- The Washington Times - Thursday, January 25, 2007

Jimmy Carter has apologized for what he called a “stupid” passage in his book that critics say is a de facto endorsement of Palestinian violence against Israelis.

The former president had spent most of the past two months defending his new book, “Palestine: Peace not Apartheid,” after 15 board members at his Atlanta-based Carter Center resigned in protest of the book’s content.

“I apologize to you personally and to everyone here,” Mr. Carter said when asked about the passage by a student during his appearance at Brandeis University on Tuesday. After explaining that the passage was “worded in a completely improper and stupid way,” Mr. Carter said he has asked publisher Simon & Schuster Inc. to change the wording in future editions of the book.

The questionable passage, which appears on Page 213 of the book, reads: “It is imperative that the general Arab community and all significant Palestinian groups make it clear that they will end the suicide bombings and other acts of terrorism when international laws and the ultimate goals of the Roadmap for Peace are accepted by Israel.”

Some of Mr. Carter’s critics, including the Carter Center board members who resigned, say the text reads as defending terror tactics until a peace accord can be reached between Israel and Palestinians.

“Repeatedly I call on all to terminate the use of violence,” Mr. Carter said in response.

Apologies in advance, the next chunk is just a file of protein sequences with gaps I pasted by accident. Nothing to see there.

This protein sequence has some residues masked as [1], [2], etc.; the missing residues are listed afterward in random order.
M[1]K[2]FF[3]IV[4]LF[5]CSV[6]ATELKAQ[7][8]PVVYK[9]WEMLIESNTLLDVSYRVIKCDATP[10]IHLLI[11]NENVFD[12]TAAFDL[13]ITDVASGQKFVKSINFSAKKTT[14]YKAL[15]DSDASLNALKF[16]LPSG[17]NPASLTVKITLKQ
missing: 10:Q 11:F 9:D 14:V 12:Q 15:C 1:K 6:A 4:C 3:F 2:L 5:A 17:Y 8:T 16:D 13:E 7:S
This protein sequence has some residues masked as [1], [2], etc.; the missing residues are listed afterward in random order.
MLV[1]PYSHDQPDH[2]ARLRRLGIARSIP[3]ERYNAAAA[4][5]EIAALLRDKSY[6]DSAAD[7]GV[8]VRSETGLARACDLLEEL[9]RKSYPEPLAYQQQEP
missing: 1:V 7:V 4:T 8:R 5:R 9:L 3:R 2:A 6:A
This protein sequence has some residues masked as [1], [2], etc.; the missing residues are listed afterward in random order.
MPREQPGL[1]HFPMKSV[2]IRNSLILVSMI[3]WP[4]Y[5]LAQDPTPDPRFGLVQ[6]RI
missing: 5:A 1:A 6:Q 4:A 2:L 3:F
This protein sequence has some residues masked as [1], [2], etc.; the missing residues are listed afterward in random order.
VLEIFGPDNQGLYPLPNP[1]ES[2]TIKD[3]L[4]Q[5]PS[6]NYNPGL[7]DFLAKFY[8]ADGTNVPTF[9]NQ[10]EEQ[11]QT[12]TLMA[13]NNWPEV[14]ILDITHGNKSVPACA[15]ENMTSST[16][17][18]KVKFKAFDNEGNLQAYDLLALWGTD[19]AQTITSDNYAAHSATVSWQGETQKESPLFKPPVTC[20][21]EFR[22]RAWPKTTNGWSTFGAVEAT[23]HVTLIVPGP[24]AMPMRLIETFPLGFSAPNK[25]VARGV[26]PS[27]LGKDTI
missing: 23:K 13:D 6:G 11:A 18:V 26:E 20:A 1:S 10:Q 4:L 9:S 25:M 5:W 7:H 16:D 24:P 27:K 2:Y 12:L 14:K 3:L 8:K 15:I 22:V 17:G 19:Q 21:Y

He also addressed critics who said the book title unfairly compared Israeli policy to the racial separatist policies of South Africa’s government, which ended apartheid in the early 1990s. Mr. Carter said he did not mean to “equate Zionism with racism” when choosing the title.

“I chose that title knowing that it would be provocative, but in the long run it has precipitated discussion and there has been a lot of positive discussion,” he said.

Emory University history professor Kenneth W. Stein, who served as the Carter Center’s first executive director, was one of the first board members to resign after the book was published in December.

Last week, in a statement released through Emory’s Institute for the Study of Modern Israel, Mr. Stein criticized Mr. Carter’s book for suggesting that the Palestinian terror group Hamas is “ready for dialogue.” Mr. Stein noted that Hamas has never recognized the legitimacy of the Jewish state and that, as recently as October, a Palestinian official said at a Hamas gathering that Israel is “a vile entity.”

On Wednesday, Mr. Carter released the transcript of a discussion he held as president with Pope John Paul II. During the Oct. 6, 1979, discussion, Mr. Carter urged the pope to publicly acknowledge Israel during one of his speeches.

“I reported that the Jews in our country at least thought that he was biased against them because he had never yet mentioned Israel in one of his speeches,” the transcript reads. “He replied, ‘I have mentioned Jerusalem.’ I replied, ‘This is not adequate for the Jews.’ ” The transcript was first released to the Associated Press.

Mr. Carter’s appearance at the Brandeis campus in Boston was followed by an appearance by Harvard University law professor Alan Dershowitz, who has been critical of the book. Although Mr. Carter refused to debate him and even to appear with him, Mr. Dershowitz told the students in attendance that he appreciated the former president’s apology.

“You heard the Brandeis Jimmy Carter today, and he was terrific,” Mr. Dershowitz said. “I support almost everything he said. But if you listen to the Al Jazeera Jimmy Carter, you’ll hear a very different perspective.”

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